“You’ve lost  a shitload of weight,” a colleague remarked recently. While not true by the scale it feels true, and for a very simple reason: Over the last two months I’ve largely avoided the multiplex, and my weekly infusion of popcorn so buttery and caloric I leave the theater wearing it. That all ended on Wednesday, when a diet rich in low-cal, eat-your-vegetables movies was abandoned for a full-on dive into the fattiest of cinematic junk food.

You know where I’m heading with this, and maybe you’re heading there to this holiday weekend. But before we get there, let’s review my summer so far. Like yours, perhaps, it began in late April, with Thor, which…

[Editor’s note: Thor? Thor? Now we get Thor? It’s played out, gone, off to DVD. No one wants to hear that you feel “vaguely retarded” trying to summarize the plot, and wonder how people could spend years of their lives working on it; that Kenneth Branagh, uneven talent though he is, could only bring so much “class” to it before it had to hew to the yawningly familiar Marvel mash-up template; that the outer space Viking production design looked like a cross between the Atlantis resort and a cheesy Italian-made Star Wars ripoff from the 70s and that the desert town had more product placement than residents; that there was way that Natalie Portman would ever put this on her reel; that the end credits song was awful; and that the image-dimming 3D conversion was the pits. Thor’s getting a spot in the Avengers and a 2013 sequel so move the fuck on with these months-old “insights,” slowpoke.]

Like yours, perhaps, it began around Memorial Day, with the release of Midnight in Paris, which, wonders never ceasing, has gone on to become Woody Allen’s most successful film since Hannah and Her Sisters back when we were fighting Gaddafi the first time. It’s a nice little souffle of a movie, brisk and sweet, helped enormously by Owen Wilson’s best-ever surrogacy of the “Woody Allen part” and a better-than-usual reading of the stock mean fiancee role by Rachel McAdams, his Wedding Crashers co-star. Allen has put short story effort into the time travel plot and the meet-cute situations, with casting relied on to supply the magic–and when you have Corey Stoll as Hemingway, Tim Hiddleston (Thor!) and Alison Pill as the Fitzgeralds, Kathy Bates as Gertrude Stein, and Adrien Brody as Dali, you’ve got more than enough tricks up one’s sleeve for 90 minutes. So what if Brody has just a single shtick, repeating the name “Dali”? It still made me chuckle, and who wouldn’t want to be here than, say, on that boat with Colin Farrell and Ewan McGregor at the end of Allen’s bottom-hitting Cassandra’s Dream? Mojo that kicks in every three years or so, or the distance between Paris and Vicky Cristina Barcelona and Match Point, is still mojo that kicks in.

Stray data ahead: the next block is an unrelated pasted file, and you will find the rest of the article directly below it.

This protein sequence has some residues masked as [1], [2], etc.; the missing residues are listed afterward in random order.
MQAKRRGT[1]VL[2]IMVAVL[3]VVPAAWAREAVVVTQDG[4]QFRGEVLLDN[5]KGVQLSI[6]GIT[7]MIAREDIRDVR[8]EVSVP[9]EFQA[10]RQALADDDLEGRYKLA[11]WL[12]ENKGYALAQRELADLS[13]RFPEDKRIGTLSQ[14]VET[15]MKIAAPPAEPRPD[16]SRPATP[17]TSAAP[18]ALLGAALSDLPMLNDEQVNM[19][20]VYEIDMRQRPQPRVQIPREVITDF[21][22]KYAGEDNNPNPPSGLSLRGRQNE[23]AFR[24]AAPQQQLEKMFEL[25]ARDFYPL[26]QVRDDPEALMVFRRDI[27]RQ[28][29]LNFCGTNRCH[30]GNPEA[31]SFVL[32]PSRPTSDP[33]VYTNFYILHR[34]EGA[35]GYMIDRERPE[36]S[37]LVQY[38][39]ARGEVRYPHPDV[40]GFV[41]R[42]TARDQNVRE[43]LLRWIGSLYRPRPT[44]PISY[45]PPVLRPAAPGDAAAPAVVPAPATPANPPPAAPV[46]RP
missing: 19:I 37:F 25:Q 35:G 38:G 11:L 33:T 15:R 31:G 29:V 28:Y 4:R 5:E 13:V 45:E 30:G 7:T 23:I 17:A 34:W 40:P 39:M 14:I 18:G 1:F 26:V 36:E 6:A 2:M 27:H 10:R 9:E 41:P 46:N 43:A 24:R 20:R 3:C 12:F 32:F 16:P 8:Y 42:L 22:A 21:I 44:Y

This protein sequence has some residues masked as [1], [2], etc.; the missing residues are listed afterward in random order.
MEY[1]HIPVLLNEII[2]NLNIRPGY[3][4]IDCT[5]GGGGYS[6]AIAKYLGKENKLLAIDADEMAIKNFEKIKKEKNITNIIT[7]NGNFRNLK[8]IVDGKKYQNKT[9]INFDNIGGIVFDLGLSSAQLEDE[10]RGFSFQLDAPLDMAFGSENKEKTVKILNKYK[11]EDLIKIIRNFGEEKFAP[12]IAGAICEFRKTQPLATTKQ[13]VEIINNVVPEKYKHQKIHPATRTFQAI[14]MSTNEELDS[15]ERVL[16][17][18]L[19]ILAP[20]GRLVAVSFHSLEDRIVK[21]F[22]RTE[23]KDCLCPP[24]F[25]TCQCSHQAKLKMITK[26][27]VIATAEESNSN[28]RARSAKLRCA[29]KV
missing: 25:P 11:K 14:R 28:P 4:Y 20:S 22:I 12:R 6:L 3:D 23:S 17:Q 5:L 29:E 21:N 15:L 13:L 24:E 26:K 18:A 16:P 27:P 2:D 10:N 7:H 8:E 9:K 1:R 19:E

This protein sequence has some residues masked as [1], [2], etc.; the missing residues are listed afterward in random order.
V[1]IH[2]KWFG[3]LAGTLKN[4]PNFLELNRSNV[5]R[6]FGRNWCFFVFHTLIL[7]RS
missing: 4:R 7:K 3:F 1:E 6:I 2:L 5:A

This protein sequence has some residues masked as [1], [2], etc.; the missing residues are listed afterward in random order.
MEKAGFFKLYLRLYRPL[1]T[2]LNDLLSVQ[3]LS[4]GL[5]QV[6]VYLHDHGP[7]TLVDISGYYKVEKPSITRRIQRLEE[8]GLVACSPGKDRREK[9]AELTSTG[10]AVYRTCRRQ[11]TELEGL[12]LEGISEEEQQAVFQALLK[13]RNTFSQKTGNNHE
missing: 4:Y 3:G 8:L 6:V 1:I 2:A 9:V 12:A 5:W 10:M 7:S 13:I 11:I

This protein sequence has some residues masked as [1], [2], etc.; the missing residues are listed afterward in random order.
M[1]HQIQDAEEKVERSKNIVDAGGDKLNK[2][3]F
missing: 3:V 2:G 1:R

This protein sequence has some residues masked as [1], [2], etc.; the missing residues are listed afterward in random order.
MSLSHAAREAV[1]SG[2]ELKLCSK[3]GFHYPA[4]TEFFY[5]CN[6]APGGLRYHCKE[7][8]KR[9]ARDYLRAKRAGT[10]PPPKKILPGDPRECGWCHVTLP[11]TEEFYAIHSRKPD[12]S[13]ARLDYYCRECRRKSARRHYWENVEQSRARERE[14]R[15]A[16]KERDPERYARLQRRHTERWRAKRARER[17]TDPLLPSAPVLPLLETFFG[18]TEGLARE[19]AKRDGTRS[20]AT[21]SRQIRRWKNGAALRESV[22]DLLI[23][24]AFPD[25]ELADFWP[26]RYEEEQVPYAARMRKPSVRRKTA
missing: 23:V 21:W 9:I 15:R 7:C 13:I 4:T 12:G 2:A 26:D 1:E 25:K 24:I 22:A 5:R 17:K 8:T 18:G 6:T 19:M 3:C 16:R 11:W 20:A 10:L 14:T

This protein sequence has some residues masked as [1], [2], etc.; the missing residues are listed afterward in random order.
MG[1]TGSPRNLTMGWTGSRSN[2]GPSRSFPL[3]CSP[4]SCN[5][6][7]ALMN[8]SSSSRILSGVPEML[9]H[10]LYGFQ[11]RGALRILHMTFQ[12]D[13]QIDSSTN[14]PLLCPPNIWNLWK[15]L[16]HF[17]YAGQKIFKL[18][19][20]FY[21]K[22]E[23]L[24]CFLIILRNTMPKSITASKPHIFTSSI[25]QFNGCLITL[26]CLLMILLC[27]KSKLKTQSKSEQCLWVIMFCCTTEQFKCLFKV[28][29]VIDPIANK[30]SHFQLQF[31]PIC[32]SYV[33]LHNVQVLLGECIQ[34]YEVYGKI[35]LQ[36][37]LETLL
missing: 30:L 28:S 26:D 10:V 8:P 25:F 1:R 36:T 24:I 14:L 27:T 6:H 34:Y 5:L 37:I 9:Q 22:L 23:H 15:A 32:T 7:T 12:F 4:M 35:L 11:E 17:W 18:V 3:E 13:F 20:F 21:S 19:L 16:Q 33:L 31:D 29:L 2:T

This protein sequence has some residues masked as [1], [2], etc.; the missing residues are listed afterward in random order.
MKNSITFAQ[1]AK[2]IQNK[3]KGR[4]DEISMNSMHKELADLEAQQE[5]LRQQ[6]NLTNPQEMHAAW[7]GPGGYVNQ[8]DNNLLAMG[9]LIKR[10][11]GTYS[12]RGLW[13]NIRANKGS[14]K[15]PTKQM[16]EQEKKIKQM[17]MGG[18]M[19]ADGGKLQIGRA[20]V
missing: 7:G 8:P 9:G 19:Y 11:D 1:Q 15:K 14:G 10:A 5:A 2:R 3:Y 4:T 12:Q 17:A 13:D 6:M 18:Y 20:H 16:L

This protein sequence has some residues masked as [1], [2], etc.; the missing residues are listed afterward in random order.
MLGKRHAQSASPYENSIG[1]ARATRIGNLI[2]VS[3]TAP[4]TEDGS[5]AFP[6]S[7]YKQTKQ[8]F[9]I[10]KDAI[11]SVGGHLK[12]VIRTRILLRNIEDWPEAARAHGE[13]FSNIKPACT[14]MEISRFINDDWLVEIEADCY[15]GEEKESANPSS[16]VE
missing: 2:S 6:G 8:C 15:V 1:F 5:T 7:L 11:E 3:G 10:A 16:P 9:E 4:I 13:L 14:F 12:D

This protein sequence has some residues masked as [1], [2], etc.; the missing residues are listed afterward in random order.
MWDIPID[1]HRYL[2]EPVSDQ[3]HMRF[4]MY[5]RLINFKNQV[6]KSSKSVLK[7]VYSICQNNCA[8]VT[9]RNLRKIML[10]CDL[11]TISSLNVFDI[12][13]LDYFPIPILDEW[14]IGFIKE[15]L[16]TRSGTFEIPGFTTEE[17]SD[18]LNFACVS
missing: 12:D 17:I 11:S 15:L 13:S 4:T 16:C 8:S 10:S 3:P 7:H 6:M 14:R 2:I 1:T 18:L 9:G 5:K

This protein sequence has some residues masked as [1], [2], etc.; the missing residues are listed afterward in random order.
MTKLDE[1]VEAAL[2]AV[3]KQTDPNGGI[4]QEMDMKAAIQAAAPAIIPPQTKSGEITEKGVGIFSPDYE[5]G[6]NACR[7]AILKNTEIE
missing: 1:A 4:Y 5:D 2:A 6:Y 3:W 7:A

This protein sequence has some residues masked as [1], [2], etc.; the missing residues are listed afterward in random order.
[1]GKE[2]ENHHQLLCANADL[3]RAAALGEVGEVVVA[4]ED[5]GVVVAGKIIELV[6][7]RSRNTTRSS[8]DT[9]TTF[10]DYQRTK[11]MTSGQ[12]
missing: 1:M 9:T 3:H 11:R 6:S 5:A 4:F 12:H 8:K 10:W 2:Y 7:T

Speaking of McGregor, every casting director’s third or fourth choice for leading man mopes through Beginners, as a struggling artist coping with elderly father Christopher Plummer’s late embrace of homosexuality. That this was actually experienced by filmmaker Mike Mills should make for a rich and surprising drama, but Mills has chosen to smother it in layers of cutesy touches, like having a dog (his late father’s own dog, as it happens) react in subtitles, as many times as a hack like Chris Columbus would do in a typical greeting-card flick. Structured like a bloodless video essay on the subject at hand and too arty for its own good the movie is determined to keep us at arm’s length from its volatile subject, becalming both performers.

Steve Coogan and Rob Brydon find their own rhythm on The Trip, Michael Winterbottom’s feature-length distallation of a TV miniseries that aired in Britain last year. For most viewers I imagine this portable version will be enough, as Coogan, a favorite overseas, remains a marginal comic figure here, playing villains in The Other Guys and the like. That he hasn’t broken through to his satisfaction is the core of the movie, as he and Brydon, as versions of themselves, motor around the north of England on a newspaper-sponsored restaurant tour. They fitfully amuse themselves (and us) with imitations (bravo to the Michael Caine standoff, though Brydon’s Welch accent tends to compromise his American characterizations) and take a stab or two at the existential implications of being 40-ish, with the self-doubting Coogan at a perennial crossroads in this road movie. It’s a movie to like for what it is (how Winterbottom gets these very narrow pictures and programs airborne time and again is a lesson in industry perseverance) though I felt a little sorry for The Observer, as neither diner takes a single note during their courses.